Got a story to tell? Thatâ€™s what the StoryCorps wants to hear. Itâ€™s a national oral history project started by award winning radio producer Dave Isay.Â Almost three years ago, Isay built a booth in Grand Central Terminal in New York with the aim to interview anyone and everyone. Now you can stop being nervous about interviewing Great-Grandma Ethel. The StoryCorps will help you. Itâ€™s a great way to keep those kids from driving you crazy on school vacation. What are you waiting for?
If you live near a StoryCorp booth or one of their mobile trailers is in your area then make a reservation and stop by with your Granny to see how easy it is. Go to their website www.storycorps.net, click on Participate, followed by Record an Interview and set up an appointment. In February StoryCorps began a six month 10 city tour. A list of cities being visited by their mobile studio is on their website. More than 5, 000 people have participated in the tour thus far. Thatâ€™s a lot of tales.
When you arrive a facilitator will get you started and explain the interview process. For forty minutes you can talk about anything you want with your Grandma. Itâ€™s your chance to ask her all the questions youâ€™d like answers to-from the serious genealogical inquiry (What was your motherâ€™s maiden name?) to the mundane (What was your favorite type of candy as a kid?). Youâ€™ll leave a piece of history behind. A CD of the recording will go home with you and another goes to the American Folk Life Center at the Library of Congress. StoryCorps preserves the memories of the nation through the stories of each and every one of us.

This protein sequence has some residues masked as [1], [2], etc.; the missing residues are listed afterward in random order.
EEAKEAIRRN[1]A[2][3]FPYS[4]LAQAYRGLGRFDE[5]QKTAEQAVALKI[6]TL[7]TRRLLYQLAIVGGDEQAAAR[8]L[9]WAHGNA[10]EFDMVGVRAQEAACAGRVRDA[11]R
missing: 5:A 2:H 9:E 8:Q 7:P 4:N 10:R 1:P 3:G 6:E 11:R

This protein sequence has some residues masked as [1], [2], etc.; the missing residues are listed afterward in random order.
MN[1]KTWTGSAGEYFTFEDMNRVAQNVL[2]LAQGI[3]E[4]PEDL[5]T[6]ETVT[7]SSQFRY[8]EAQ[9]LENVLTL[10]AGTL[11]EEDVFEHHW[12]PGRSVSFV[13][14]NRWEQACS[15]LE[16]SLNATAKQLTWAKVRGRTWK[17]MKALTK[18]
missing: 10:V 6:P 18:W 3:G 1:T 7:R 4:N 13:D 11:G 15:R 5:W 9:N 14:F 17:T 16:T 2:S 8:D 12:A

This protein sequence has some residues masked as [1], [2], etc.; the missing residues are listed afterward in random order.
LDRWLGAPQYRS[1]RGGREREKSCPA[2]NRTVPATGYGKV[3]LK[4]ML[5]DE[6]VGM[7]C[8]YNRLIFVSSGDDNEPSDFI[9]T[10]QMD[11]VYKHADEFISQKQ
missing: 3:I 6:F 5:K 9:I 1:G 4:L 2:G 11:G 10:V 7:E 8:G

StoryCorps website also includes instructions for a do-it-yourself interview. All the information you need is there from recording equipment to questions to ask. This is a great summer activity for the teens in your family. A minimal investment in a tape recorder gets them started. A more expensive option is to rent a Storykit from StoryCorps. Itâ€™s $100.00 for a seven day rental plus a security deposit. Each kit comes with a MiniDisc recorder, two MiniDiscs, a professional-quality microphone, studio-grade headphones, and a StoryKit User’s Guide. Itâ€™s enough for two interviews but you can add more for an additional fee.Â
Saving your family history usually focuses on documents, photographs and data, but recording the words of relatives who wonâ€™t always be with you keeps their memories alive. Getting teens involved is one way to maintain a connection during those difficult years. Theyâ€™ll see their elderly relatives in a different way when they recount their war experiences or talk about the love of their lives. When your teen turns the mic on you itâ€™s a chance to tell the story of their life through your recollections. Who knows what youâ€™ll learn about each other?
The motto of the StoryCorps is â€œListening is An Act of Love.â€ All across the country their volunteers are busy documenting the early twenty-first century not in words and pictures but in sound. If you listen closely, youâ€™ll hear the nation talking.